My father Serge, is an amazing and well-organized gardener. At over 80 years old, he still grows delicious tomatoes, zucchini, cucumbers, and green beans in his small New Jersey town. The asparagus, once a mainstay, is now too bitter to eat. But he has some wild strawberries thrown in for good measure and a compost heap as tall as the Empire State Building.
My father is very protective about his organic vegetable garden. Even now, though a full-grown adult, I am not allowed to set foot on those grounds unsupervised. As a teenager, I’d sneak into the garden, grab summer’s best, and blend up some gazpacho for a quick lunch.
And then there are the green spaces I don’t have to sneak into, such as the ones my friend Denise and I visited this past weekend. We treated ourselves to a garden tour with Olive Branches, a nonprofit organization dedicated to greening the Los Angeles landscape. The self-guided tour took us through six private gardens in the upscale Windsor Square and Hancock Park sections of Los Angeles. Surprising gardens included a tropical paradise on North McCadden, a historic landscape on South Hudson, an italianate garden on South Lorraine, and an English cottage on South Plymouth. Perhaps some were too park-like in design, but all were beautiful.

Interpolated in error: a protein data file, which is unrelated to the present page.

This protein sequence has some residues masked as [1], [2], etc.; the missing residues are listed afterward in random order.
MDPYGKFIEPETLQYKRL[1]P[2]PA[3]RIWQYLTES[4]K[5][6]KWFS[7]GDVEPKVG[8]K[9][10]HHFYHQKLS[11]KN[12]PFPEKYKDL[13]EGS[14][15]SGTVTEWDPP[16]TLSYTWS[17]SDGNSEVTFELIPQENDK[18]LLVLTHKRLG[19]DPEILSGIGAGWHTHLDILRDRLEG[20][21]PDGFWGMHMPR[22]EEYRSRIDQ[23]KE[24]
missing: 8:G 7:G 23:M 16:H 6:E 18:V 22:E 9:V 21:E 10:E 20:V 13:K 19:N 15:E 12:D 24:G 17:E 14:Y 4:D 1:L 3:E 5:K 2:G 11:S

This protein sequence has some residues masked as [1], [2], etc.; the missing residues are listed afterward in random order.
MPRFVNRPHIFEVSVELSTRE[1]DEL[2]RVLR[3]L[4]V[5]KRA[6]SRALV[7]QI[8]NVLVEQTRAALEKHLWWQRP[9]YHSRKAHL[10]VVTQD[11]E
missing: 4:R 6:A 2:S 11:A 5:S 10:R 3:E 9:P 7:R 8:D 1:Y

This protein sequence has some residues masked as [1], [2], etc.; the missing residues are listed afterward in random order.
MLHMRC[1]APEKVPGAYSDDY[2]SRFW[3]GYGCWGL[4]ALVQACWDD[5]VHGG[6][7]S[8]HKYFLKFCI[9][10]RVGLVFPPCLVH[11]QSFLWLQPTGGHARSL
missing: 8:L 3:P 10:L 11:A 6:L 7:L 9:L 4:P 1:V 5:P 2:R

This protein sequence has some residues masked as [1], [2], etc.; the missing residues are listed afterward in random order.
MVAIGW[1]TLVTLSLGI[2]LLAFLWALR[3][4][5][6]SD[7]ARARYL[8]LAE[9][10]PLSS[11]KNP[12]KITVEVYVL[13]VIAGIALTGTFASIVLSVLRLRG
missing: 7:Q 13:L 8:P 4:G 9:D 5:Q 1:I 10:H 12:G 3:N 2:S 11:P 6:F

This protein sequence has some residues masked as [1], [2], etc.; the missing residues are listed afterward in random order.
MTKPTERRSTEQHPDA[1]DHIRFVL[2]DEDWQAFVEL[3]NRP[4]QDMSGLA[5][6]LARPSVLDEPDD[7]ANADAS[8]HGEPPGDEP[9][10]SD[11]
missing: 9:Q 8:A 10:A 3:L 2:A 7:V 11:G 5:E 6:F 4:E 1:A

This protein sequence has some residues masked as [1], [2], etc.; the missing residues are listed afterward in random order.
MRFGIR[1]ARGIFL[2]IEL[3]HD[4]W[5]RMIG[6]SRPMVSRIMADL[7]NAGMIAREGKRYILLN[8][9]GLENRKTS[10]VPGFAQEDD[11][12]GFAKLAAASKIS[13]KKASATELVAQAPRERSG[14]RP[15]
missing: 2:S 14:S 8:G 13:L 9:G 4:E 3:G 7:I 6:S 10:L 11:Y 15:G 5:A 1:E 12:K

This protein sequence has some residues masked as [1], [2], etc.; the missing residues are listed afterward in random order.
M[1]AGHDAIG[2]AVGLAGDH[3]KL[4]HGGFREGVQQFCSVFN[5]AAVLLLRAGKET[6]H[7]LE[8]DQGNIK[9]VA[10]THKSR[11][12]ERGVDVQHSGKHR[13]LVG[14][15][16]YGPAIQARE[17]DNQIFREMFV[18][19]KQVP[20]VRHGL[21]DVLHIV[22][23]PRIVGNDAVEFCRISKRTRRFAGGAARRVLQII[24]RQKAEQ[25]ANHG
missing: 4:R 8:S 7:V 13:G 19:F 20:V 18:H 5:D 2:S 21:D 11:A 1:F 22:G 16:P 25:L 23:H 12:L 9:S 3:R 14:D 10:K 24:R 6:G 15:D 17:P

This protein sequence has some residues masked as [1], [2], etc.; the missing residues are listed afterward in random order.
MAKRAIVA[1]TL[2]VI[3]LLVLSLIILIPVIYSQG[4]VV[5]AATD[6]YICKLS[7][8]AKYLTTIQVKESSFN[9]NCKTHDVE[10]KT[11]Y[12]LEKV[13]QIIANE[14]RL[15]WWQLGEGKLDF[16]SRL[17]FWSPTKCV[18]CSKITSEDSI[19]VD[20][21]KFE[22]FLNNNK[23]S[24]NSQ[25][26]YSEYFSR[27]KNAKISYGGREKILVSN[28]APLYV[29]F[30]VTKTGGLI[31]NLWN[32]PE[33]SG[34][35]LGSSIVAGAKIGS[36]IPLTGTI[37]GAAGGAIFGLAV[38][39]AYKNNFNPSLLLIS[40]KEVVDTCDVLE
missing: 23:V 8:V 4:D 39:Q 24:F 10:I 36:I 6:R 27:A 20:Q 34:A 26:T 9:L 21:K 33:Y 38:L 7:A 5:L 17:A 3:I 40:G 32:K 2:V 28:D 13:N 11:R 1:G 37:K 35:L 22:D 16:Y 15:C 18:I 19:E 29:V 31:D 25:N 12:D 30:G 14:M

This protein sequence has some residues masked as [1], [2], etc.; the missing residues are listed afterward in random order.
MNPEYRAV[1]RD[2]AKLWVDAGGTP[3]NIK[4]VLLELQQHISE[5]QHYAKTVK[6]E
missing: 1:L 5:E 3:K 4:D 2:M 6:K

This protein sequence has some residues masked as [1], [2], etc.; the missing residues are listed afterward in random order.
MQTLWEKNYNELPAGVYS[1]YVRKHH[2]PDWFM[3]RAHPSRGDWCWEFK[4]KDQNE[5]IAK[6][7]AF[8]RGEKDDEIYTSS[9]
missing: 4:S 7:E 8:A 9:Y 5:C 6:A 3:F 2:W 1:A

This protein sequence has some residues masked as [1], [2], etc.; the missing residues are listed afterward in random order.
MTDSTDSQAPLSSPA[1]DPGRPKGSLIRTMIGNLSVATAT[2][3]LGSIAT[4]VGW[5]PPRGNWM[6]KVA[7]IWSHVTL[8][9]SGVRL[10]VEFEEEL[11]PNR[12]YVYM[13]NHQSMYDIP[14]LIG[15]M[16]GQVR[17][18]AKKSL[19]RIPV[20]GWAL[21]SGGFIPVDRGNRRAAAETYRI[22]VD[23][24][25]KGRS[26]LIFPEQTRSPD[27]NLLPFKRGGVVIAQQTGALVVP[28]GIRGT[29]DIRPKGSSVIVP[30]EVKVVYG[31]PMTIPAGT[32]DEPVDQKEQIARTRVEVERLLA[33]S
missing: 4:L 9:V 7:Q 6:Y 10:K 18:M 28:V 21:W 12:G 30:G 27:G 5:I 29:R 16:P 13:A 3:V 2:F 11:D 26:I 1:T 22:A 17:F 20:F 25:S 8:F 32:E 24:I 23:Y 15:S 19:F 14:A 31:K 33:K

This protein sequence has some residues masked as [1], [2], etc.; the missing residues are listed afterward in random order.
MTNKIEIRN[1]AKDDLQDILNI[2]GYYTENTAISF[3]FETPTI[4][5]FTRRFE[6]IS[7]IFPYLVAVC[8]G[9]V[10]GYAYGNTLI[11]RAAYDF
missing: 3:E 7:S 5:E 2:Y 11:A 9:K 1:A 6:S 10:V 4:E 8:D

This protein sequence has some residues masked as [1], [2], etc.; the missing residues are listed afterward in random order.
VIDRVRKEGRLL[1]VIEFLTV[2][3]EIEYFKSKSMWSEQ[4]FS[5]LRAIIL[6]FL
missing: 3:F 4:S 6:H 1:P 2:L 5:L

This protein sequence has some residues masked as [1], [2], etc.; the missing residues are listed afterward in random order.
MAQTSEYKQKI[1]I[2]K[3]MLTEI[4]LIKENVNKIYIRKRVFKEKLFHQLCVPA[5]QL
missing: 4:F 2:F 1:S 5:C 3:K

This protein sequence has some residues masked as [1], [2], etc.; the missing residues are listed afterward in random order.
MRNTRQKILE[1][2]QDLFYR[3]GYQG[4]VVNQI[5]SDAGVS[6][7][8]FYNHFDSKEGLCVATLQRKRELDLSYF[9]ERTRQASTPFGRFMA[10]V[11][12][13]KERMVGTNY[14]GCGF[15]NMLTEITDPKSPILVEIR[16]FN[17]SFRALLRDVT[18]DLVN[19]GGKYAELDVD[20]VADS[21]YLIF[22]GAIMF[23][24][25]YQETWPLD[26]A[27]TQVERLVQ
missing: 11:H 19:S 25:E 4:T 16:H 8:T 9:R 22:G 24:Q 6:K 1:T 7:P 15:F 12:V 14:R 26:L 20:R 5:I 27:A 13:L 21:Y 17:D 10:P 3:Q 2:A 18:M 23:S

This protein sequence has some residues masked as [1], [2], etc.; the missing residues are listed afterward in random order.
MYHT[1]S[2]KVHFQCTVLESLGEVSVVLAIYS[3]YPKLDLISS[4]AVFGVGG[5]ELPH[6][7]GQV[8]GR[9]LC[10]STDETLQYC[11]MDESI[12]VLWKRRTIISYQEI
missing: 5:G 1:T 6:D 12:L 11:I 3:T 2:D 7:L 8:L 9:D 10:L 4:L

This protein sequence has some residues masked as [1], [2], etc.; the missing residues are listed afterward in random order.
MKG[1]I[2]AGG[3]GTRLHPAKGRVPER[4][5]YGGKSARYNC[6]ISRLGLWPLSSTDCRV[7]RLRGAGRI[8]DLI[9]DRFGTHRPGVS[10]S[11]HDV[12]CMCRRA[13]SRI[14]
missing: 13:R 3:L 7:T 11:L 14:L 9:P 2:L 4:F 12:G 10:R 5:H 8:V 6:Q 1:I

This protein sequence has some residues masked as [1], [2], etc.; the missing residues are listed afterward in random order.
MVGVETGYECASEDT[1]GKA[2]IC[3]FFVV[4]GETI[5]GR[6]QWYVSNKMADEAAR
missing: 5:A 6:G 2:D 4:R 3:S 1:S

(As a professional organizer, I am all about ease of use and simplicity, and I wondered how much time is spent on these peaceful retreats. I suppose it’s not about the time spent but the value and beauty they bring. Yes.)
The most spectacular was the Mediterranean garden at La Casa de Las Campanas on North June Street. Spanish Colonial Revival architecture played nicely with the zero-scaping, drought-tolerant plants that included lavender, fescue, and Mexican sage. Though the after-tour poolside cocktail party was indeed dreamy, so was the home: A sneak peek at the butler’s pantry, just off the main kitchen, revealed striking oak cabinetry with glass fronts, crown molding, and crisp white lights. With the exception of a half-read Sunday Los Angeles Times, the counters were void of disorganization. The tall stately cabinets held a polished collection of silver urns, vases, bowls, pitchers, and goblets—all lined up like soldiers waiting to go into battle (or in their case, dinner).
Perhaps my favorite landscape was at the Arts and Crafts home on South Van Ness. Built at the turn of the 20th century (and replete with a two-car garage—progressive for that era), the property is squared by a red-brick garden path lined with a simple herb garden complete with white pebble stones and brass labels. A vintage Victorian-style six-inch fence wards off the critters from nibbling on the basil, oregano, thyme, and parsley that slightly drape over the walkway.
But some critters do sneak in from time to time. The docent told me about the owner’s friend, a chef who visits weekly for a cooking class they oversee. Before heading for the kitchen, the family friend sneaks through the gate, grabs a handful of herbs for
the students, and heads right back out the gate without much stirring. Much like I used to do in my father’s garden: Hurry and grab what you need before Dad sees you.
I think I’ll have some gazpacho for lunch this week. And call my dad.
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